Otherwise known as the Liars party album! (Admittedly, considering we’re talking about a band who once made a gloriously unlistenable concept album about witches, that’s not saying a great deal, but hey.) The consistently interesting NYC-based trio continue their excursions into electronic music with this record, this time with some thunderous beats and distinctly dancefloor-y flavors. You’ve probably never danced to a song that contains the lyric “I’ll die before the fire’s out” before, but shit, there’s always a first time. — Tom Hawking

Marissa Nadler — July

This has been a good year for fans of mournful female singer/songwriters — but despite the excellence of the albums on this list by Sharon Van Etten and Angel Olsen, the most welcome development of the year has been the return of Marissa Nadler, who apparently nearly quit music before Sacred Bones main man Caleb Braaten convinced her to make one more record. This is the record in question, and it’s the best Nadler’s made yet. Hurrah. — Tom Hawking

Angel Olsen — Burn Your Fire For No Witness

And speaking of Angel Olsen, this early year highlight has rarely been far from the Flavorwire stereo since its release in February. It’s a fascinating hybrid of country sounds and seamy, late night rock ‘n’ roll, layering Olsen’s tales of heartbreak and loss over a bunch of distortion-laden guitars. The result is an album that sounds like a latter-day answer to the work of Lucinda Williams, which is high praise indeed. — Tom Hawking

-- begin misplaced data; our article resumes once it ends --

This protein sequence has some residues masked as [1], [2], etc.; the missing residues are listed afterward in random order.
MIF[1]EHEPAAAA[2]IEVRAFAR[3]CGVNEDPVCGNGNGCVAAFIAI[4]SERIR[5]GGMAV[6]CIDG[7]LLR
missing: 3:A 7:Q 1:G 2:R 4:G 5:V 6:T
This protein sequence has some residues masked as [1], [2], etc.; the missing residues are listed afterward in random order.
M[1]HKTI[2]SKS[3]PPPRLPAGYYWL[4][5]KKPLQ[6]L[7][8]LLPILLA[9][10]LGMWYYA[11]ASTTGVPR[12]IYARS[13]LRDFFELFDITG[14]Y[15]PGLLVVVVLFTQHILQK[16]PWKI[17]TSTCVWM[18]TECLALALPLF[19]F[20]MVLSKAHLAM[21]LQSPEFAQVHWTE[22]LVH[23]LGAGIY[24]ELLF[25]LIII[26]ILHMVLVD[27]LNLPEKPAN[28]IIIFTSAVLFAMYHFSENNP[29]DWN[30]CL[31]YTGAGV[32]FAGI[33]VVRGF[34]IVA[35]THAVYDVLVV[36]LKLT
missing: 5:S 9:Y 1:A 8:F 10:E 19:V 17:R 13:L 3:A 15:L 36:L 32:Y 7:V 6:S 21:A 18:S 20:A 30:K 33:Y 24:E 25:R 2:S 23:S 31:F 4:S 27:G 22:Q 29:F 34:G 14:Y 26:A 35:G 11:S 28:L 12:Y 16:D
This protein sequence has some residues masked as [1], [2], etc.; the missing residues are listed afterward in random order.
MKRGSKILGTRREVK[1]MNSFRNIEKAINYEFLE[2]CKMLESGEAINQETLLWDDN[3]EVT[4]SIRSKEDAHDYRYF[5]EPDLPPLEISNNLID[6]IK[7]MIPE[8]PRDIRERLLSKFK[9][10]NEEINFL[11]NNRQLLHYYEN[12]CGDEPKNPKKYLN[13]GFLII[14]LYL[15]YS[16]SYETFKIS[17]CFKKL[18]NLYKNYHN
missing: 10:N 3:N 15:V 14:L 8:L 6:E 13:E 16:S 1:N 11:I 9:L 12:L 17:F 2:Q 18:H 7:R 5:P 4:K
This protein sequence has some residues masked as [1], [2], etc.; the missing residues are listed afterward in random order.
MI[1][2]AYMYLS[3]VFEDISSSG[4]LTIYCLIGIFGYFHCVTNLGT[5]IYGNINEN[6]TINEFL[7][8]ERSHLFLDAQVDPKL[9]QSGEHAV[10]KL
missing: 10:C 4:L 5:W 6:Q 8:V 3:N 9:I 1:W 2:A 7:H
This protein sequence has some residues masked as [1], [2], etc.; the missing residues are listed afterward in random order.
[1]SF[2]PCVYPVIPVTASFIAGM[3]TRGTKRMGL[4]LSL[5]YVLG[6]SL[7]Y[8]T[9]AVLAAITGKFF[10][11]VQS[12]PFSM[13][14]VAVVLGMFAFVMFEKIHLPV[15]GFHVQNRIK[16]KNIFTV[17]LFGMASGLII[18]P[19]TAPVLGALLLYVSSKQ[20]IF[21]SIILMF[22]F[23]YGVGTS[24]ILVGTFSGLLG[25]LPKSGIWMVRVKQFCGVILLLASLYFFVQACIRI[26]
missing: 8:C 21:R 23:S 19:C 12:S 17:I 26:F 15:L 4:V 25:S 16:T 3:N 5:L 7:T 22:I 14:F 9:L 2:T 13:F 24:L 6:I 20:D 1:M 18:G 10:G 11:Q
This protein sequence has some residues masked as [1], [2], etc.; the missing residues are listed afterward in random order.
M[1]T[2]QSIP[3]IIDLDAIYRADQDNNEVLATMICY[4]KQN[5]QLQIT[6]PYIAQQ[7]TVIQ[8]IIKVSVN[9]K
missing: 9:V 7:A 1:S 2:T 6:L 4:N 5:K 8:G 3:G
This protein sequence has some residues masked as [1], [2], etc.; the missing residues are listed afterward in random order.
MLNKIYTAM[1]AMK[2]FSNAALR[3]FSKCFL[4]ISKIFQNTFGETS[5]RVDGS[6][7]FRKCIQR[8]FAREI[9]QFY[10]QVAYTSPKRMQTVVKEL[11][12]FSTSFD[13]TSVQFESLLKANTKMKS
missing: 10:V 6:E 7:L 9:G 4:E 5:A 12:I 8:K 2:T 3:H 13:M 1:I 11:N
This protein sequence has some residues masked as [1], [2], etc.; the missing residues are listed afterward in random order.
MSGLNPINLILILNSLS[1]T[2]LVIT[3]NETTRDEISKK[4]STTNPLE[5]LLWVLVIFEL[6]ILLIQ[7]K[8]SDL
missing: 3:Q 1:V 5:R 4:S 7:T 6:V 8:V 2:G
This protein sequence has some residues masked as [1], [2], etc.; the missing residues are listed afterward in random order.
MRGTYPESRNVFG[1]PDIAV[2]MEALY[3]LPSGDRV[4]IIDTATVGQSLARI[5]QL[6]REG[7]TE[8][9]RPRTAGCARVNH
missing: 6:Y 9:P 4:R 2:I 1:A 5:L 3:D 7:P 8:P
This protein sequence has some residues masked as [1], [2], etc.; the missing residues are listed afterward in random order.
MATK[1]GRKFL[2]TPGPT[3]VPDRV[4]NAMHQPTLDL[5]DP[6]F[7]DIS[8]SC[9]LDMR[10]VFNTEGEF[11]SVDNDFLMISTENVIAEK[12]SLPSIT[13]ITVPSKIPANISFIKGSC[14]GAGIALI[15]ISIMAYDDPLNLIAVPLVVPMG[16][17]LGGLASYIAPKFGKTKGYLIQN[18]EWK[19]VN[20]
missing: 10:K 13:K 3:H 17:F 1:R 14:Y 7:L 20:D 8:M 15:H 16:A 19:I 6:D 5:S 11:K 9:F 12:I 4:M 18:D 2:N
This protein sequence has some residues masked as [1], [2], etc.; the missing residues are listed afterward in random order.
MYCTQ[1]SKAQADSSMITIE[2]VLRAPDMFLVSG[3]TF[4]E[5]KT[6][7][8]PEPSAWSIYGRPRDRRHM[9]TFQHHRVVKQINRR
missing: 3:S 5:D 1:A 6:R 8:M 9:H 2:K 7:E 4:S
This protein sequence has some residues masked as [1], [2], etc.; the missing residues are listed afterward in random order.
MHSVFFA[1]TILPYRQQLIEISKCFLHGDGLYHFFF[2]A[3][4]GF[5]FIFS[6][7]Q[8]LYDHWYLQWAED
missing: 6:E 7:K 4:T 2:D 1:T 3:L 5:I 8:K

Owen Pallett — In Conflict

Owen Pallett’s fascinating dissections of the work of other songwriters for Slate have thrown a deserved spotlight back onto his own work, and happily, he’s got an excellent new album for new listeners to start with. This is probably Pallett’s most accessible record, but it sacrifices nothing in the way of either his trademark intricate arrangements or his trademark idiosyncrasies. — Tom Hawking

Fatima al Qadiri — Asiatisch

The Desert Strike EP, released in 2012, marked Brooklyn producer Fatima al Qadiri as a fascinating new talent to watch, and her debut full-length release delivers on that promise, and then some. It’s a difficult record to categorize — as the title suggests, its music explores Asian influences, and Chinese ones in particular, but only in the respect that they’re reflected back through Western culture (as she told Pitchfork in March, she’s never been to China, and the record is “like a virtual road trip through ‘imagined China'”). The music that results is fascinating, atmospheric and decidedly eclectic. — Tom Hawking